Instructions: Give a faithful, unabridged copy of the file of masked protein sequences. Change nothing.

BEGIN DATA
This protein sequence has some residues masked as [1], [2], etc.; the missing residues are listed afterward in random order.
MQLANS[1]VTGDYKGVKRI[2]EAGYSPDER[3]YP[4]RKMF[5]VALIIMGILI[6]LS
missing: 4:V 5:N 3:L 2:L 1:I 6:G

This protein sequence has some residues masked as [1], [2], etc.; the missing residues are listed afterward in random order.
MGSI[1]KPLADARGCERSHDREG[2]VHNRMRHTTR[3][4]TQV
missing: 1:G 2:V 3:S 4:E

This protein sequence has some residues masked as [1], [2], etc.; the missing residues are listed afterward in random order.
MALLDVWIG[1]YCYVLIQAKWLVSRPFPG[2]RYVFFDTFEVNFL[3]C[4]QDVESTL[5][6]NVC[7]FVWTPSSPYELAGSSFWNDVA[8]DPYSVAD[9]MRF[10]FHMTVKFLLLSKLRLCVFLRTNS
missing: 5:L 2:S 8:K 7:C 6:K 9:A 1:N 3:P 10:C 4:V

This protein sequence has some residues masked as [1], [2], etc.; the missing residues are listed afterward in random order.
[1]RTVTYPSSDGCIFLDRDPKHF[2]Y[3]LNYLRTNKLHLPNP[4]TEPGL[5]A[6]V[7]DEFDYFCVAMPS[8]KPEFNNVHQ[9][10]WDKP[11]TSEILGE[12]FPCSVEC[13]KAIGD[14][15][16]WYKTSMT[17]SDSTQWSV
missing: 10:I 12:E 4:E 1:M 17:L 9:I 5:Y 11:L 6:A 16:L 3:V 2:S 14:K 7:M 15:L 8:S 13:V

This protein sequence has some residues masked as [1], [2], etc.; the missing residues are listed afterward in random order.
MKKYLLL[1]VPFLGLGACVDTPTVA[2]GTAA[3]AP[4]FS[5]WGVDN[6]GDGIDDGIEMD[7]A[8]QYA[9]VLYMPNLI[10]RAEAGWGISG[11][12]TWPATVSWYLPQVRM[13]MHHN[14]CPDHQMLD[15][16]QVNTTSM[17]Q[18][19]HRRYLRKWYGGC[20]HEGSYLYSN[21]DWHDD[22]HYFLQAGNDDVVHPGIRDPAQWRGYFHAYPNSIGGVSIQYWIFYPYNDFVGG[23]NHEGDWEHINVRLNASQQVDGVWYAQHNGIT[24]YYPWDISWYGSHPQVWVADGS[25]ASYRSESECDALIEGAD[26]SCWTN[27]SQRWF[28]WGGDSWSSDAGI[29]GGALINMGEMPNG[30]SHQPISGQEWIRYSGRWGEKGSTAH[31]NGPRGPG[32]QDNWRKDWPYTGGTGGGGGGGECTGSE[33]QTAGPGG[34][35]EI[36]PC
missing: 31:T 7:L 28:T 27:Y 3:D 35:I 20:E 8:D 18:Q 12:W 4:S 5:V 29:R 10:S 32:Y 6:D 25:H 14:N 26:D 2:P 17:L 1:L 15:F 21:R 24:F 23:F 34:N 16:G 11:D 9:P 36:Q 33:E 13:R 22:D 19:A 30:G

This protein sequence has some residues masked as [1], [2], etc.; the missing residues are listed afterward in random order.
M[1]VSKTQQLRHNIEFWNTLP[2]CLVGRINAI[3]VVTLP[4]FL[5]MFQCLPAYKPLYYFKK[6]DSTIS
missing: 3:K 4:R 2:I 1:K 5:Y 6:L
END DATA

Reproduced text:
This protein sequence has some residues masked as [1], [2], etc.; the missing residues are listed afterward in random order.
MQLANS[1]VTGDYKGVKRI[2]EAGYSPDER[3]YP[4]RKMF[5]VALIIMGILI[6]LS
missing: 4:V 5:N 3:L 2:L 1:I 6:G

This protein sequence has some residues masked as [1], [2], etc.; the missing residues are listed afterward in random order.
MGSI[1]KPLADARGCERSHDREG[2]VHNRMRHTTR[3][4]TQV
missing: 1:G 2:V 3:S 4:E

This protein sequence has some residues masked as [1], [2], etc.; the missing residues are listed afterward in random order.
MALLDVWIG[1]YCYVLIQAKWLVSRPFPG[2]RYVFFDTFEVNFL[3]C[4]QDVESTL[5][6]NVC[7]FVWTPSSPYELAGSSFWNDVA[8]DPYSVAD[9]MRF[10]FHMTVKFLLLSKLRLCVFLRTNS
missing: 5:L 2:S 8:K 7:C 6:K 9:A 1:N 3:P 10:C 4:V

This protein sequence has some residues masked as [1], [2], etc.; the missing residues are listed afterward in random order.
[1]RTVTYPSSDGCIFLDRDPKHF[2]Y[3]LNYLRTNKLHLPNP[4]TEPGL[5]A[6]V[7]DEFDYFCVAMPS[8]KPEFNNVHQ[9][10]WDKP[11]TSEILGE[12]FPCSVEC[13]KAIGD[14][15][16]WYKTSMT[17]SDSTQWSV
missing: 10:I 12:E 4:E 1:M 17:L 9:I 5:Y 11:L 6:A 16:L 3:V 2:S 14:K 7:M 15:L 8:S 13:V

This protein sequence has some residues masked as [1], [2], etc.; the missing residues are listed afterward in random order.
MKKYLLL[1]VPFLGLGACVDTPTVA[2]GTAA[3]AP[4]FS[5]WGVDN[6]GDGIDDGIEMD[7]A[8]QYA[9]VLYMPNLI[10]RAEAGWGISG[11][12]TWPATVSWYLPQVRM[13]MHHN[14]CPDHQMLD[15][16]QVNTTSM[17]Q[18][19]HRRYLRKWYGGC[20]HEGSYLYSN[21]DWHDD[22]HYFLQAGNDDVVHPGIRDPAQWRGYFHAYPNSIGGVSIQYWIFYPYNDFVGG[23]NHEGDWEHINVRLNASQQVDGVWYAQHNGIT[24]YYPWDISWYGSHPQVWVADGS[25]ASYRSESECDALIEGAD[26]SCWTN[27]SQRWF[28]WGGDSWSSDAGI[29]GGALINMGEMPNG[30]SHQPISGQEWIRYSGRWGEKGSTAH[31]NGPRGPG[32]QDNWRKDWPYTGGTGGGGGGGECTGSE[33]QTAGPGG[34][35]EI[36]PC
missing: 31:T 7:L 28:T 27:Y 3:D 35:I 20:E 8:D 18:Q 12:W 4:S 5:V 29:R 10:S 32:Y 6:D 25:H 14:N 26:D 2:P 17:L 1:L 15:F 21:R 24:F 23:F 34:N 16:G 11:D 9:P 36:Q 33:E 13:R 22:D 19:A 30:G

This protein sequence has some residues masked as [1], [2], etc.; the missing residues are listed afterward in random order.
M[1]VSKTQQLRHNIEFWNTLP[2]CLVGRINAI[3]VVTLP[4]FL[5]MFQCLPAYKPLYYFKK[6]DSTIS
missing: 3:K 4:R 2:I 1:K 5:Y 6:L